Antimatter annihilates whenever it encounters matter and causes an explosion that emits gamma rays.
Hospital PET scans, one of the most common applications of antimatter, use positrons, which are a subatomic, antimatter particles.
Positron Emission Tomography (PET) is the process used to inject positrons into a brain and watch for gamma rays that flash when the positrons encounter electrons of normal matter and then explode. The two destroy each other, giving off a light pattern that is different in an afflicted brain than in a normal one, thus revealing neurological aberrations.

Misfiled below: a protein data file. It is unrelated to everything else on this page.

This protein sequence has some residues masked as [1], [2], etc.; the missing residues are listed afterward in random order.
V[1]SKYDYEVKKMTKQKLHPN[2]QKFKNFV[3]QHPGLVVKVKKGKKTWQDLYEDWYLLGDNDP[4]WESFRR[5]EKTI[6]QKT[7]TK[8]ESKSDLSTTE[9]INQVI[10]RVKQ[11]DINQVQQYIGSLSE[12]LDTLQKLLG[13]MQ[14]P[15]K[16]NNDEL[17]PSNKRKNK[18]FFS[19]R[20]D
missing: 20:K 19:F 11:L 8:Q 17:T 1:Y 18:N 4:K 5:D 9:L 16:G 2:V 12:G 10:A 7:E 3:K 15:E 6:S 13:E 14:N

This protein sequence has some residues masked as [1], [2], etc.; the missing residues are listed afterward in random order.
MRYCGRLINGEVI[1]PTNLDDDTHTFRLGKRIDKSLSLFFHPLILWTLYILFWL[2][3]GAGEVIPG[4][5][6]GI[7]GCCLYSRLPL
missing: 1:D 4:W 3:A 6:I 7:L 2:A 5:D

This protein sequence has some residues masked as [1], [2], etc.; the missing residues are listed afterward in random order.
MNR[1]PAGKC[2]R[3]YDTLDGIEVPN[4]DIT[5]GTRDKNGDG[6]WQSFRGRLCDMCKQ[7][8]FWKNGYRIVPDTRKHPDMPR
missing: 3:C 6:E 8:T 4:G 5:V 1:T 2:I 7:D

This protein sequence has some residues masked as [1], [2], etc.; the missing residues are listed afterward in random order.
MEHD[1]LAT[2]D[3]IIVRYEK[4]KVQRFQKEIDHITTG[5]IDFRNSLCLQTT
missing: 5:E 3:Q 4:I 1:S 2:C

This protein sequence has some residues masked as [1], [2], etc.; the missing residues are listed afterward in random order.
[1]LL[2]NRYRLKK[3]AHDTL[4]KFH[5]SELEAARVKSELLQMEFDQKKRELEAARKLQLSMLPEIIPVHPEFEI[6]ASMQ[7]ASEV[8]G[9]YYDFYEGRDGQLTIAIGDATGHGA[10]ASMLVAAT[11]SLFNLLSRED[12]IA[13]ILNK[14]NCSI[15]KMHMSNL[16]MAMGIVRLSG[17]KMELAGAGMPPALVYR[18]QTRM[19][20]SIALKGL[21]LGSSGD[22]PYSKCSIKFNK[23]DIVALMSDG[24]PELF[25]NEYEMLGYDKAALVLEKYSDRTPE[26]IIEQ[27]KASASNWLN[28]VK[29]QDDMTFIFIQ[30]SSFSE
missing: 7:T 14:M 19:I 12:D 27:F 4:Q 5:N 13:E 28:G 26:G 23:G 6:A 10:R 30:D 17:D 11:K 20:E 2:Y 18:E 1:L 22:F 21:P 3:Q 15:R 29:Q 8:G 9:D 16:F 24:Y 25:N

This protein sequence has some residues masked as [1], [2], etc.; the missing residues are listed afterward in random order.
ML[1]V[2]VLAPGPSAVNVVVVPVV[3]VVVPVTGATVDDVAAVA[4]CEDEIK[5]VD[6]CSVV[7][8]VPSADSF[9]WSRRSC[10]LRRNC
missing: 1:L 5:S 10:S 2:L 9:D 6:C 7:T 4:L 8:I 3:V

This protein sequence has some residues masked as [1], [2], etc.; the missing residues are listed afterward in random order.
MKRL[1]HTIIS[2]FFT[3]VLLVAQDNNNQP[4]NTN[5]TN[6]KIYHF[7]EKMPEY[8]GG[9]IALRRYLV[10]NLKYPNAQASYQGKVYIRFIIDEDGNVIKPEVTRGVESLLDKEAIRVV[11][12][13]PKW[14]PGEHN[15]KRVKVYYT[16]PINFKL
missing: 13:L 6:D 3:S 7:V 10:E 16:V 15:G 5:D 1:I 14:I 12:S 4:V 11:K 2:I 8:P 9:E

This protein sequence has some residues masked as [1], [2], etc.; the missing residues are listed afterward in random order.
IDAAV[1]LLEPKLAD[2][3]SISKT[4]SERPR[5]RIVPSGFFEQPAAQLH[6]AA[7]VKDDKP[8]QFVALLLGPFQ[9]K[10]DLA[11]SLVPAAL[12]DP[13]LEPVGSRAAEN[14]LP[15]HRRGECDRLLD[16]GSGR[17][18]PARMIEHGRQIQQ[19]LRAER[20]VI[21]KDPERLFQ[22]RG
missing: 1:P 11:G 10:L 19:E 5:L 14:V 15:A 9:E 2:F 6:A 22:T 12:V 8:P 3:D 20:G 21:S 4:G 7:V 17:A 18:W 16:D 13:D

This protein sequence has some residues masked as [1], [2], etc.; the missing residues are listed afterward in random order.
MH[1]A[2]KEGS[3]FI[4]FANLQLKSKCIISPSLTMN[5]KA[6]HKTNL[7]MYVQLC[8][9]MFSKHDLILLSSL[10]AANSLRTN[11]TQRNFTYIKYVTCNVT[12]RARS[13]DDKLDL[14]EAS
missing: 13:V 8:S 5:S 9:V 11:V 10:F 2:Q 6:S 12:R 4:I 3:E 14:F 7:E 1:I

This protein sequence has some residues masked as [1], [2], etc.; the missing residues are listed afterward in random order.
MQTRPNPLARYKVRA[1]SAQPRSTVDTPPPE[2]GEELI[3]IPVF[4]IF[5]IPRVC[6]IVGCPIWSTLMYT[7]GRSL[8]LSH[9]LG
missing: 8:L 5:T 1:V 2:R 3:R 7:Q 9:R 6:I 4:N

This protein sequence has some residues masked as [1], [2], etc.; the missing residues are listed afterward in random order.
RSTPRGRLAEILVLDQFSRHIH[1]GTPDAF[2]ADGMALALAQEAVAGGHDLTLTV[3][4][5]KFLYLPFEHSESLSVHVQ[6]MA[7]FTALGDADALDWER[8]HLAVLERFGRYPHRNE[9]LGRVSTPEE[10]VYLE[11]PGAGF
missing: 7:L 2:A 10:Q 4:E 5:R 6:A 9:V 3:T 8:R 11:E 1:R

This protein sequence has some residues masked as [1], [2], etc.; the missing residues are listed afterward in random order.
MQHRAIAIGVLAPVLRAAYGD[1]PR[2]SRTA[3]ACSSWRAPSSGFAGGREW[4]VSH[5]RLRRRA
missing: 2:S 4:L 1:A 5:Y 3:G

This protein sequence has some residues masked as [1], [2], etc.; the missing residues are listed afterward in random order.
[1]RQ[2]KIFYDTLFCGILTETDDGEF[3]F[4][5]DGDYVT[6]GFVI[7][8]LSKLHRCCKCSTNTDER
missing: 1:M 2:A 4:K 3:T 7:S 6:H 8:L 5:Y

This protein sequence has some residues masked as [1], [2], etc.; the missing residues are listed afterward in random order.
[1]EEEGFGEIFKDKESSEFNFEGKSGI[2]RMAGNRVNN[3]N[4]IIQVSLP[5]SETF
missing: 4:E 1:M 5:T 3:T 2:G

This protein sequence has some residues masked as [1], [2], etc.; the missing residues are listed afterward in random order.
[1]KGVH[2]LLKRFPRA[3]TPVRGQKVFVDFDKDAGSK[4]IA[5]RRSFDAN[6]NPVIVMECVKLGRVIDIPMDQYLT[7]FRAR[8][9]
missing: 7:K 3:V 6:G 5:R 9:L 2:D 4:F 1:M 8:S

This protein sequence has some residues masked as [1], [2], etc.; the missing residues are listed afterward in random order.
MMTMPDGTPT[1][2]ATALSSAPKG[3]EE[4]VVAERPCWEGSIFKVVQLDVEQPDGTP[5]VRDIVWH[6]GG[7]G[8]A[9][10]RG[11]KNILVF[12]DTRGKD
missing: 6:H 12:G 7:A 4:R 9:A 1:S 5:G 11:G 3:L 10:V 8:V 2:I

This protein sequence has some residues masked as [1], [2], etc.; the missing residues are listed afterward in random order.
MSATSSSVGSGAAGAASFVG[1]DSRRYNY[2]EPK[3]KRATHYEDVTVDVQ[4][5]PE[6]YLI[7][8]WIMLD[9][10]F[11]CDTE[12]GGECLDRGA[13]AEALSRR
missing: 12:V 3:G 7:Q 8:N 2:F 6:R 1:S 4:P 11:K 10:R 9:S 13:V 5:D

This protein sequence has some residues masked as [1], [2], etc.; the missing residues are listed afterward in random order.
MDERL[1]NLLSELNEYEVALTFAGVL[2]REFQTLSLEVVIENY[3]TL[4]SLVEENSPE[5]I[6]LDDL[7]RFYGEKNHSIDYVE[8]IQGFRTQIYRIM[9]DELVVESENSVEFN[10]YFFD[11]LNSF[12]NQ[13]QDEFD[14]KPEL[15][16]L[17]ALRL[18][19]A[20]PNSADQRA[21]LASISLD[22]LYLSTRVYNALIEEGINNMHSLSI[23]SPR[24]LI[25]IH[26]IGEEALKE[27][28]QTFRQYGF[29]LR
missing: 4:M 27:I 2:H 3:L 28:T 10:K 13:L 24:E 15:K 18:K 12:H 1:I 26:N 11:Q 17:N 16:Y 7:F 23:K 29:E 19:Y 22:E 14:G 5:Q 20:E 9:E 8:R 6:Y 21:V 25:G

Antimatter is used almost daily in hospitals around the world.